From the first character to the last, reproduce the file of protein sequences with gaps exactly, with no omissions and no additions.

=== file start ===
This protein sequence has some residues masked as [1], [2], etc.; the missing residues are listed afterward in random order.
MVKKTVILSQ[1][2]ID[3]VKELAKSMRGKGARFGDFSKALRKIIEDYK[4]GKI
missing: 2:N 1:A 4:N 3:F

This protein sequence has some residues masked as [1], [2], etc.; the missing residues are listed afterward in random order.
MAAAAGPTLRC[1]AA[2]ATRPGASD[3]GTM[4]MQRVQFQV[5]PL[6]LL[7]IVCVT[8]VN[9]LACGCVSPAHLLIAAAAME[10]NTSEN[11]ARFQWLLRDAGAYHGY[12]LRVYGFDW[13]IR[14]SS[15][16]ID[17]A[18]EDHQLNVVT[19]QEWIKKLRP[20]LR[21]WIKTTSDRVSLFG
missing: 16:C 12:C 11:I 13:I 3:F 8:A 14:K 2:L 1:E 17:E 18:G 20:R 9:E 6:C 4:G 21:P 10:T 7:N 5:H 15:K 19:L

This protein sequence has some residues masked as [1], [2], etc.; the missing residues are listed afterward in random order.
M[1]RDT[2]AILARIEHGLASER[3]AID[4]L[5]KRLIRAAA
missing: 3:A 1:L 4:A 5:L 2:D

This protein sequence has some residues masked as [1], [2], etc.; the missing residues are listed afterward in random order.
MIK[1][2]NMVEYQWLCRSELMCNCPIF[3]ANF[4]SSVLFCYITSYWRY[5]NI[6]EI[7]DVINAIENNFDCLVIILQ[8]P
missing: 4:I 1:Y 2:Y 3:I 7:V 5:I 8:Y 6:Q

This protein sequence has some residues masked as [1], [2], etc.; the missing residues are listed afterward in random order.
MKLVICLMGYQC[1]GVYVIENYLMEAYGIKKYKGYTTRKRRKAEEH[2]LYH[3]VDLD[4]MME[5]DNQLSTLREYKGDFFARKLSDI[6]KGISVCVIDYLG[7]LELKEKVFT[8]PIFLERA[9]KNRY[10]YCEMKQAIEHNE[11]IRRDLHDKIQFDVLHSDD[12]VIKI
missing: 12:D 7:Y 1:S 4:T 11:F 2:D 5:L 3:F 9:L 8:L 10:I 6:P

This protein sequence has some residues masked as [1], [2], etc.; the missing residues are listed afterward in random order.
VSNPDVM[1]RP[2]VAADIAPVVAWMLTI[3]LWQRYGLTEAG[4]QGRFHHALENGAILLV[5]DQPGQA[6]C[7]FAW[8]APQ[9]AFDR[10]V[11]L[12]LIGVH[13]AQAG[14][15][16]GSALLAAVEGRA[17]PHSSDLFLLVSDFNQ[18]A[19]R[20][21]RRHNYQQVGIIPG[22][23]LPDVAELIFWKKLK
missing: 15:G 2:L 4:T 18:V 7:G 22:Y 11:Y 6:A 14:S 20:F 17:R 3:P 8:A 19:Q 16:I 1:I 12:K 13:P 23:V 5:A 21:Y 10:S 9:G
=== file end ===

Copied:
This protein sequence has some residues masked as [1], [2], etc.; the missing residues are listed afterward in random order.
MVKKTVILSQ[1][2]ID[3]VKELAKSMRGKGARFGDFSKALRKIIEDYK[4]GKI
missing: 2:N 1:A 4:N 3:F

This protein sequence has some residues masked as [1], [2], etc.; the missing residues are listed afterward in random order.
MAAAAGPTLRC[1]AA[2]ATRPGASD[3]GTM[4]MQRVQFQV[5]PL[6]LL[7]IVCVT[8]VN[9]LACGCVSPAHLLIAAAAME[10]NTSEN[11]ARFQWLLRDAGAYHGY[12]LRVYGFDW[13]IR[14]SS[15][16]ID[17]A[18]EDHQLNVVT[19]QEWIKKLRP[20]LR[21]WIKTTSDRVSLFG
missing: 16:C 12:C 11:I 13:I 3:F 8:A 14:K 2:L 1:E 17:E 18:G 20:R 9:E 6:C 4:G 21:P 10:T 7:N 5:H 15:K 19:L

This protein sequence has some residues masked as [1], [2], etc.; the missing residues are listed afterward in random order.
M[1]RDT[2]AILARIEHGLASER[3]AID[4]L[5]KRLIRAAA
missing: 3:A 1:L 4:A 5:L 2:D

This protein sequence has some residues masked as [1], [2], etc.; the missing residues are listed afterward in random order.
MIK[1][2]NMVEYQWLCRSELMCNCPIF[3]ANF[4]SSVLFCYITSYWRY[5]NI[6]EI[7]DVINAIENNFDCLVIILQ[8]P
missing: 4:I 1:Y 2:Y 3:I 7:V 5:I 8:Y 6:Q

This protein sequence has some residues masked as [1], [2], etc.; the missing residues are listed afterward in random order.
MKLVICLMGYQC[1]GVYVIENYLMEAYGIKKYKGYTTRKRRKAEEH[2]LYH[3]VDLD[4]MME[5]DNQLSTLREYKGDFFARKLSDI[6]KGISVCVIDYLG[7]LELKEKVFT[8]PIFLERA[9]KNRY[10]YCEMKQAIEHNE[11]IRRDLHDKIQFDVLHSDD[12]VIKI
missing: 12:D 7:Y 1:S 4:T 11:F 2:D 5:L 3:F 9:L 8:L 10:I 6:P

This protein sequence has some residues masked as [1], [2], etc.; the missing residues are listed afterward in random order.
VSNPDVM[1]RP[2]VAADIAPVVAWMLTI[3]LWQRYGLTEAG[4]QGRFHHALENGAILLV[5]DQPGQA[6]C[7]FAW[8]APQ[9]AFDR[10]V[11]L[12]LIGVH[13]AQAG[14][15][16]GSALLAAVEGRA[17]PHSSDLFLLVSDFNQ[18]A[19]R[20][21]RRHNYQQVGIIPG[22][23]LPDVAELIFWKKLK
missing: 15:G 2:L 4:T 18:V 7:G 22:Y 11:Y 6:A 14:S 20:F 17:R 3:P 8:A 19:Q 16:I 1:I 12:K 13:P 23:V 5:A 21:Y 10:S 9:G